“I think there are ways to deal with this that could limit the number of unpledged delegates and could also limit their independent voting strength,” Price noted.
The controversial issue of “superdelegates” and their future in the Democratic Party led to an angry confrontation on Tuesday night between Democratic National Committee Chairman Tom Perez and House Democrats, according to several lawmakers.
But the members’ angst may not help them as it appears that the DNC is ready to rein in the status of superdelegates, also known as “unpledged” delegates, no matter what lawmakers say or do.
Superdelegates include members of Congress, governors, party elders such as former presidents and vice presidents, DNC members and other assorted “distinguished party leaders.” They made up roughly 15 percent of the delegates during the 2016 convention. Unlike other delegates, they are free to vote for any candidate they want.
But the party base loathes this elite class of delegates, created more than 35 years ago following the bitter convention fight between Jimmy Carter and Ted Kennedy for the 1980 Democratic presidential nomination. Democratic activists’ desire to eliminate or scale down superdelegates grew in the wake of the sometimes ugly intraparty contest between Hillary Clinton and Bernie Sanders in 2016. It now appears that those grassroots activists have the support they need to win any contest over the issue, even if the party establishment is upset by the move.
During a two-hour-plus meeting with a group of House Democrats at DNC headquarters, Perez laid out two options under consideration for superdelegates by the DNC’s Rules and Bylaws Committee. There’s a June 30 deadline for any proposed amendments to the DNC charter, which will be voted at during a key August party meeting, right in the middle of election season.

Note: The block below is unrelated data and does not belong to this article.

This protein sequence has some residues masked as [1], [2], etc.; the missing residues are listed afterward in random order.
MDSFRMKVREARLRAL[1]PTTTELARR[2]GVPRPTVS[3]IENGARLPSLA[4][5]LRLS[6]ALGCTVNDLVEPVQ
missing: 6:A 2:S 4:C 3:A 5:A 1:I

The first proposal – a product of the “Unity Reform Commission” established at the 2016 convention to “revise and reduce” the role of superdelegates – would create three categories of superdelegates. Some superdelegates would be allowed to vote in the first roll-call vote for the presidential nominee, while other would not.
However, Perez warned members that this proposal won’t win enough backing to be adopted at the August DNC session.
The second option, which Perez supports and appears far more likely to be enacted, would allow superdelegates to continue to exist, but they couldn’t vote during the first round of the presidential roll-call vote. However, they could vote during the second round or any subsequent roll call, and they still would be permitted to support any candidate they want.
Perez believes this approach ensures “we have an inclusive party, transparent process, democratic principles, and empowers the grassroots,” said a DNC official.
And that’s what set the House members off, as none of them believes there will be any more than one roll-call vote for the nominee.
In their view, that means elected Democratic officials – who have been put into office by hundreds of thousands or even millions of constituents – won’t play a role in nominating their party’s presidential candidate.